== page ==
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Old 01-11-2017, 09:41 AM   #1
rkagerer
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Default Eos water damage - roof seals, hydraulic pump, sound system

A while back an Eos owner here used the phrase "my hydraulic pump took a swim". Seems this happened to me. We had some unusually severe weather here and water got into my car, damaging a few things.

I'm looking for advice / tips on how to proceed.

The dealer hasn't completed a full diagnosis yet, but warned me this could be $10k+ of repairs. Some of it (e.g. replacing the seals) I know is needed and I think they are the best guys to do it (the tech there just finished another similar repair, and it sounds like they took their time and did a good job).

But I'm struggling to swallow a few other items on the estimate (e.g. hydraulic pump $1200, control unit $650). Granted it could turn out some of these don't need replacing, but if they do, I feel like I don't really need a brand new $650 control unit when I could get a second-hand one in decent condition off eBay for $150.

There might also be an issue with the nav head unit / wiring harness and/or stereo amp. The speakers intermittently stop working - at one point they came back on after the car was running for a while. (Anyone know where the amp is located in the Eos and what Dynaudio model it is?)

I'm weighing whether to proceed with the repairs or buy a new vehicle.

Aside from this utter disaster, I've taken great care of the car and pampered it (it lived in a garage most of its life until recently). Never had any engine issues, etc. and it's otherwise in good shape. Wish I had known about the "park facing downwards, not upwards" tip :-S.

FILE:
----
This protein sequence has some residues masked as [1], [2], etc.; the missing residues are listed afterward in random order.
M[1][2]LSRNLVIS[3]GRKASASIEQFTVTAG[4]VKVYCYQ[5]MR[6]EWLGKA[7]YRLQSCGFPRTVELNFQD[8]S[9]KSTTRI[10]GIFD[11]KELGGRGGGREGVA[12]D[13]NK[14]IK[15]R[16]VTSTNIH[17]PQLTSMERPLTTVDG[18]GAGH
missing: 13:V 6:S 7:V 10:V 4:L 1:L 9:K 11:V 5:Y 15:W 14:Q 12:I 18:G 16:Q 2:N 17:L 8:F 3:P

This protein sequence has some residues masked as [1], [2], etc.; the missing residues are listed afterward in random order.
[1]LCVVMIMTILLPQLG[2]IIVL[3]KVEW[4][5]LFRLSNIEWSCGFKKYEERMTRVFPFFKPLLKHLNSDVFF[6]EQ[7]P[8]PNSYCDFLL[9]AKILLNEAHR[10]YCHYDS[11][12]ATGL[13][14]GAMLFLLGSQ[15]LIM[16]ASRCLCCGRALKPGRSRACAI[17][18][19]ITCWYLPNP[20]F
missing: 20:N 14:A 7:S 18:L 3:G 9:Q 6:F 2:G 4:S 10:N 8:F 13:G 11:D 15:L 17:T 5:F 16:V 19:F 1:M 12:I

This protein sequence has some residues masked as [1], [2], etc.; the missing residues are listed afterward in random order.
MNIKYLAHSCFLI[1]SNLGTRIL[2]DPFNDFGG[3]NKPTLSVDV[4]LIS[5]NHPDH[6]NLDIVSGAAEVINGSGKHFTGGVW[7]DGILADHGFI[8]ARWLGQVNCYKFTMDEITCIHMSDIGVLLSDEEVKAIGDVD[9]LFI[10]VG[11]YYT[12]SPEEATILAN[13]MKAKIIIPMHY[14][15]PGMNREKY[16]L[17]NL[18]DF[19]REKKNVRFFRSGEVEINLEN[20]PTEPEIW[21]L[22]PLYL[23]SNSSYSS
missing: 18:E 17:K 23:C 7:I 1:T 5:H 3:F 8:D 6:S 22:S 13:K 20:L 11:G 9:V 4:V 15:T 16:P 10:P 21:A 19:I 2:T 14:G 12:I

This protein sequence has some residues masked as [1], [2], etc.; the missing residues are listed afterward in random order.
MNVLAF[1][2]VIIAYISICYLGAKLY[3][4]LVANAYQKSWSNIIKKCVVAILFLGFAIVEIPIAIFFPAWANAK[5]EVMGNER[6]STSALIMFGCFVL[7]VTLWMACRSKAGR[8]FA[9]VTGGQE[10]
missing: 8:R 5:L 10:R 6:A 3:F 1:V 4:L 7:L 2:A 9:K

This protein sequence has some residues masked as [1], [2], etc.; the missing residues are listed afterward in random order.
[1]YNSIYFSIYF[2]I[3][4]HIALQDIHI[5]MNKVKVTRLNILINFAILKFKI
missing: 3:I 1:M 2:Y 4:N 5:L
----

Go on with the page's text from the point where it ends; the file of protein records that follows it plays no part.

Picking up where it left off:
I'd love some thoughts from others with more automotive experience. Is it worth going ahead? Any tips for trimming down the cost of my repair? e.g. I'm thinking I might be able to tackle the sound issue on my own. And maybe see if I can source alternatives acceptable to the tech for some of the parts which don't really need to be new (I anticipate dealerships probably don't like to hear that sort of thing - has anyone done that before, or is it a faux-paux that will just piss them off to suggest?)

Grateful for any advice.
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Old 01-11-2017, 08:43 PM   #2
Batjes
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When you buy used stuff you never know if it is working... and very little warranty. I've seen stories about this, but indeed original new is a bit costly, so I would try that too. I'd probably change the control unit and pump by myself (and create a hole to never let it happen again). From what I've read it isn't that difficult.
The dynaudio amp is under the drivers seat.
you will also loose a lot of money when you are selling the car without the roof working...
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Old 01-11-2017, 09:34 PM   #3
voxmagna
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The dealer estimate is probably about right. Most dealers will replace the pump and controller together so I suspect a bad pump takes out the controller.

Personally, I would put the audio problem lower down than getting a working dry roof. You can always drop in a cheap Pioneer radio and still keep used value on the car.

You say buy parts cheaper on Fleabay? As Batjes says, you don't know what you are getting and you may have to code parts or check for errors so factor in the price of vcds diagnostics. Work on these cars is rarely plug and play to fix. There may be other collateral damage to sort. You could try getting a price from either a cabriolet specialist or an independent VW/Audi garage. There are firms now which are rebuilding the EOS pumps and in U.K I've seen them rebuilt for exchange around your $213. In my opinion a dealer price + always ends up at the +.

Your best investment would have been a half top cover. Although MY07 doesn't leak a drop, I have used the cover some nights when frost freezing was forecast and those rare occasions when we might get hurricane winds. The cover stays in the trunk for emergencies.

The prices you are being quoted will be mostly expensive labor and VW dealerships can be the most expensive. I would try to trim the labor first, which means a non-VW service shop with the experience.
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eos, roof leak, roof pump, roof repairs cost, roof seals



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